Measuring student well-being is central to building, adapting, and enhancing well-being program components. The College of Medicine annually administers a version of the Maslach Burnout Inventory, Interpersonal Reactivity Index, and an internally generated measure of quality of life and the learning environment. Collectively, these tools measure overall quality of life and burnout in Ohio State’s medical students. Overall, 94% of students report feeling engaged during their first two years of medical school. Data from the annual medical student survey is de-identified and included in a repository that faculty can access to measure the effectiveness of interventions from year to year. Faculty present results of the previous year’s survey during orientation, in conjunction with a presentation on the support resources that are available to students. Additionally, the Executive Curriculum Committee and the Office of Student Life monitor student reports from the Association of American Medical Colleges Graduation Questionnaire. Over the past five years, rates of student burnout have decreased by 4% within the College of Medicine.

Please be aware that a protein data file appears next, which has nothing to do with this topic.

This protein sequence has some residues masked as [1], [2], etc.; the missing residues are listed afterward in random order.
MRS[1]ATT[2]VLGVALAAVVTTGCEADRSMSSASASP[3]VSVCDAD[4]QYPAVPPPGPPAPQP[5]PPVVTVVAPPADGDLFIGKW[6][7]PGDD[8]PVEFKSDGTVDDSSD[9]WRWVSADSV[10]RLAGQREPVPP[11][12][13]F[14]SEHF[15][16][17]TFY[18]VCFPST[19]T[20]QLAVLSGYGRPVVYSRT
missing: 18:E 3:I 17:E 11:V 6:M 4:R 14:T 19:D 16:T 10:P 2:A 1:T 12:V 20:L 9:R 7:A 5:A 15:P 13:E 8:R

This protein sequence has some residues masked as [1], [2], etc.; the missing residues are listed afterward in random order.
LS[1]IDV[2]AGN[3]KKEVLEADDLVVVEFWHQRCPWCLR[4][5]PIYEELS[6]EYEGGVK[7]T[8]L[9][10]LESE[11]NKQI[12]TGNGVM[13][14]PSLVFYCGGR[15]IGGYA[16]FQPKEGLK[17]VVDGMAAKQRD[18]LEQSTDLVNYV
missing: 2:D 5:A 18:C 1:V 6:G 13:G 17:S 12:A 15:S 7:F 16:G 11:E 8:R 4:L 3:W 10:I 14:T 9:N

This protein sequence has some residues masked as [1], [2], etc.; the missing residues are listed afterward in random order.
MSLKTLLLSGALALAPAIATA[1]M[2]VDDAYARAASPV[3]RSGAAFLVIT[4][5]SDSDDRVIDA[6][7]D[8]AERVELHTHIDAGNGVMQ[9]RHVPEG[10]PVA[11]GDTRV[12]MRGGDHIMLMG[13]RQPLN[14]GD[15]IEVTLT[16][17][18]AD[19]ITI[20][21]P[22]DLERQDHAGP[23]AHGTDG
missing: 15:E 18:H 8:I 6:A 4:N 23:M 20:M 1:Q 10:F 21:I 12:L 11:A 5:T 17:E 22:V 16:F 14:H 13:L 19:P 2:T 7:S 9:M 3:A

Cappelucci, K., M. Zindel, H.C. Knight, N. Busis, and C.M. Alexander, eds. 2019. Improving clinician well-being at The Ohio State University: A case study. NAM Action Collaborative on Clinician Well-Being and Resilience, National Academy of Medicine, Washington, DC. https://nam.edu/clinicianwellbeing/case-study/ohio-state-university.
Conceptual Model Factors
- Culture, Leadership, and Student Engagement
- Professional Development Opportunities
- Power Dynamics
- Relationships and Social Support
- Collaborative vs. Competitive Environment
- Work-Life Integration